Best Hot Tubs for Cold Climates
Hot tubs are a great way to escape the cold, but if you live in a freezing cold climate, can you except your spa to endure harsh wind, rain, and snow?
Luckily for you, there are a few hot tubs built to endure tough weather. The best hot tubs for cold climates are extremely energy efficient, have strong, tight-fitting covers, and are built with weather-proof frames and parts.
Why would an energy efficient spa be important if you live in a cold climate? Well, in colder weather, your hot tub will have to work a little harder to keep the water temperature high. This requires energy, and in turn, your money.
But how can you tell if a hot tub is energy efficient? Make sure to check the hot tub’s insulation type as well as it’s plumbing design.
Here’s some important information to know about insulation and plumbing.
In general, hot tubs have one of two types of insulation systems: perimeter or full foam. Many companies will try to tell you that perimiter systems do just as well as full foam systems. They want you to believe this because it would cost them twice as much money to manufacter the higher quality full foam system.
To see if those claims were true, Hot Tub University did a study comparing the two systems to see which one was the best insulated hot tub.
Based on their study, they concluded that “full foam spas should perform more than twice as well as the best perimeter systems out there. And three to four times better than the worst ones!”
This study shows that if you want the best outdoor hot tub for a cold climate, you need one with a full foam insulation system.
Conventional spas are built with hundreds of feet of tubing to get the water to each jet. This is an outdated design that wastes energy and your money.
Because Bullfrog Spas are built differently, they use up to 90% less plumbing. Fewer pipes and tubes equals less energy needed to transfer water to the jets.
In addition, most of the water delivery system in a Bullfrog Spa is inside of the proprietary H2Air Manifold on the JetPak and is submerged in the hot water. Any heat from water in the JetPak manifold transfers directly to the spa water rather than being lost to the cold outside environment.
Look for an efficient hot tub brand with full foam insulation and an advanced water delivery system that keeps your energy bill low, even in cold weather.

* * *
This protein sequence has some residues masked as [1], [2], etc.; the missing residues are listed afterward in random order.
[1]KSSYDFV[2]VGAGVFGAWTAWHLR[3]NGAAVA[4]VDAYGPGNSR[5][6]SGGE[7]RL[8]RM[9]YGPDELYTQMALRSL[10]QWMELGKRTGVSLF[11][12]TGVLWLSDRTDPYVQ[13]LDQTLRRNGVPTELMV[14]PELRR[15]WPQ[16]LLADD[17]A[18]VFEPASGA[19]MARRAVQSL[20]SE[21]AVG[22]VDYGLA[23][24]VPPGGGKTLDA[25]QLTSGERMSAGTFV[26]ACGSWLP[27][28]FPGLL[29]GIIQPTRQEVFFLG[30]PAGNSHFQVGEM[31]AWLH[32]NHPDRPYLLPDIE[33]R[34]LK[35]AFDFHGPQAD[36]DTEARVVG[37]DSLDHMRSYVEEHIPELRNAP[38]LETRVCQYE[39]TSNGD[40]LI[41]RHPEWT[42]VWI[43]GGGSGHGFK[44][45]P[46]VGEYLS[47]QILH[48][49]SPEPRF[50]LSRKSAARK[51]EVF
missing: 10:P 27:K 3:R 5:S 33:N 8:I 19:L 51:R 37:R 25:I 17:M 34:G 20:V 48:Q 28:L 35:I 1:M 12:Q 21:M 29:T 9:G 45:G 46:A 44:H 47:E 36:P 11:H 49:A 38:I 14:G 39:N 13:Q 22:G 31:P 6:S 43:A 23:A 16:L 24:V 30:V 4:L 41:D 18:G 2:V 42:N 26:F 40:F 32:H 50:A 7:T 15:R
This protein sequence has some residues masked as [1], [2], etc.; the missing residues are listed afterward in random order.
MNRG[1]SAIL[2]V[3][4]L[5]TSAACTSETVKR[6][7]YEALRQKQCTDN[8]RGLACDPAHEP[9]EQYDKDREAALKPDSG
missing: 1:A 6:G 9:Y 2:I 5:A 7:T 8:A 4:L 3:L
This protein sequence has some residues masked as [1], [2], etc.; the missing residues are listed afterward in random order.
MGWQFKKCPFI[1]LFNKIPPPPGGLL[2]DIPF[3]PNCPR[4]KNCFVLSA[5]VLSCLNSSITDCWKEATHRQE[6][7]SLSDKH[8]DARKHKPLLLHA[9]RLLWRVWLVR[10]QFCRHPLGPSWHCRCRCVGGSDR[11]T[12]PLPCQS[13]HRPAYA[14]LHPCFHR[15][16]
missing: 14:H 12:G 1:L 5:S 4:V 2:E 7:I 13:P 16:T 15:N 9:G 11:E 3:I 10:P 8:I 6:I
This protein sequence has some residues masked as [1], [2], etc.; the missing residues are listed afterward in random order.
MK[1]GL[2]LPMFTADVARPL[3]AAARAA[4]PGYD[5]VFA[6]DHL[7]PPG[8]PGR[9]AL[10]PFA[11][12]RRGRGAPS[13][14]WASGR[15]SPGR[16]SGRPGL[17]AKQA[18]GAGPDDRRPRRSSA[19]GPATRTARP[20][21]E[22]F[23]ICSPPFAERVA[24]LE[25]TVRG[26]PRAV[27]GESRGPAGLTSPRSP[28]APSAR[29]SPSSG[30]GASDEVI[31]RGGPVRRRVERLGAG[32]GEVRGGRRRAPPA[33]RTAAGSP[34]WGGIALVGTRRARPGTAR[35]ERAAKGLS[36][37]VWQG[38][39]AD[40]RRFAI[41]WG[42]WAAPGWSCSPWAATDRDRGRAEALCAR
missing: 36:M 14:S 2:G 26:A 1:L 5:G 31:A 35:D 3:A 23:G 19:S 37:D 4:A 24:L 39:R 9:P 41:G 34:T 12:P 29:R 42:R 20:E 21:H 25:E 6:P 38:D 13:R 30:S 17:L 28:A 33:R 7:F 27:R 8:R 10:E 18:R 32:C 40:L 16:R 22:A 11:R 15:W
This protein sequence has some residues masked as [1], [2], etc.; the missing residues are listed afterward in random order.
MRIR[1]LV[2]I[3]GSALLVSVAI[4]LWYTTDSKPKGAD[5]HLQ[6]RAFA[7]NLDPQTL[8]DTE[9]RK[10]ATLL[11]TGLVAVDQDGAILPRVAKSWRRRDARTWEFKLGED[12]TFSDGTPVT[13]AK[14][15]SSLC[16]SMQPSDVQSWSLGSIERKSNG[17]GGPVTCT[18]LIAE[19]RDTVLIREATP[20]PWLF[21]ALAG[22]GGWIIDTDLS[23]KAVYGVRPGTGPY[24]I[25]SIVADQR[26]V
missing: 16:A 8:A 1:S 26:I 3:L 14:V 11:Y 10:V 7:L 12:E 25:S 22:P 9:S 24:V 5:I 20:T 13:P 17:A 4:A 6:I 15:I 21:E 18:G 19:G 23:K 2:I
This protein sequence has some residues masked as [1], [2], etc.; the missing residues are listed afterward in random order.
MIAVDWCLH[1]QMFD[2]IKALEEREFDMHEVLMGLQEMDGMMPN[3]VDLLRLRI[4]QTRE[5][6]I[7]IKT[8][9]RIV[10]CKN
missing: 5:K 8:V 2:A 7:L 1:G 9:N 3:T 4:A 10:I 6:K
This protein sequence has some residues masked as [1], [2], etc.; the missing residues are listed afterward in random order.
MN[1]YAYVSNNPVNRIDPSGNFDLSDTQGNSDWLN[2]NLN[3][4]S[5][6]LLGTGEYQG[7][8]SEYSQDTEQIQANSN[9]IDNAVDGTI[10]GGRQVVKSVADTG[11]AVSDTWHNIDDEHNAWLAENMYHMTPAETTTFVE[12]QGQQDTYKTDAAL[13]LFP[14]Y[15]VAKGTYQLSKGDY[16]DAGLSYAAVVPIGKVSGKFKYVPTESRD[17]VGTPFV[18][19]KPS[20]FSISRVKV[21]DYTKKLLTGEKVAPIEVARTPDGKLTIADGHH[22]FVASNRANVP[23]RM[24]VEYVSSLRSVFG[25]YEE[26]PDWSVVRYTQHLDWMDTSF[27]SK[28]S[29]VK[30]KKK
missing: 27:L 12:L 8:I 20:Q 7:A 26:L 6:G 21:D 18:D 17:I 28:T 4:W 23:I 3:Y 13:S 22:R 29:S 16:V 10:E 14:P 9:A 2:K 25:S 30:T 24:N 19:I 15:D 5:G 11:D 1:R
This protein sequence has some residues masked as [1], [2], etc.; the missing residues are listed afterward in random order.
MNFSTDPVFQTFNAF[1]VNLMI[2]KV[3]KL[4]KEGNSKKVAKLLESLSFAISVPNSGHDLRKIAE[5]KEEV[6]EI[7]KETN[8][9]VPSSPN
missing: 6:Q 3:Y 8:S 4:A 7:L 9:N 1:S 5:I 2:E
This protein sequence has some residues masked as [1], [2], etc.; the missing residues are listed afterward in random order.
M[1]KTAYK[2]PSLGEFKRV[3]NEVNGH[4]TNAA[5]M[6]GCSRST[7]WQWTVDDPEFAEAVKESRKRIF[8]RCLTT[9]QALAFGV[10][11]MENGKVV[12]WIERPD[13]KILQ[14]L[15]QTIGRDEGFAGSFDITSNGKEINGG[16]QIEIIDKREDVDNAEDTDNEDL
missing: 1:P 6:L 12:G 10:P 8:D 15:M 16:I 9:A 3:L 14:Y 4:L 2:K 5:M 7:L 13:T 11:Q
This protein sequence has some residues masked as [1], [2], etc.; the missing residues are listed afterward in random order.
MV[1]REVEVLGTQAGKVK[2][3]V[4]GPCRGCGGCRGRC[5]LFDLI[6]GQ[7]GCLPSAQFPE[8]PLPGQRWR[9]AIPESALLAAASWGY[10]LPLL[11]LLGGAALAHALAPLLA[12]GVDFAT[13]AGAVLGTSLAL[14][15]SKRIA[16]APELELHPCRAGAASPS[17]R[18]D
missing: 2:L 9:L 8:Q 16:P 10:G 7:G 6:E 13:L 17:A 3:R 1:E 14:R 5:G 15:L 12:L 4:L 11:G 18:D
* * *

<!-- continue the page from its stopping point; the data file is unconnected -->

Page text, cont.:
Make sure your hot tub comes with a stong, durable cover. It should be able to handle the weight of snow after a heavy snowstorm as well as stay closed on an extra windy day.
In general, the best hot tub covers for cold weather are the ones made by the hot tub’s manufacturer. This is because they will be precision made to tightly fit the hot tub model and keep the cold air out.
Unfortunately, many conventional hot tub manufacturers still use wood or metal to build their spas. These materials aren’t durable, especially if you live in a cold climate with lots of rain or snow. The wood rots and the metal corrodes.
The best hot tub for cold weather should be built using more advanced materials. For example, Bullfrog Spas are built on a sturdy molded ABS frame that will never rot or rust.
Look for high-quality materials that you can rely on for years to come.
Winter hot tub tips
Did you know that the best hot tubs don’t need to be winterized? Unless you plan on leaving your hot tub unused for more than 6 weeks in a row, there shouldn’t be a need to winterize. The quality materials and energy efficient design will keep your pipes from freezing.
Something else to consider is where you plan on installing your hot tub. Bullfrog Spas recommends placing your spa close to your home and near a door or other entrance. This will keep the time your body needs to be in the cold weather to a minimum.
You can also improve your spa environment by either partially or fully enclosing it to block it from the wind. This will not only add to your enjoyment but also keep your spa protected from the weather and even more energy efficient.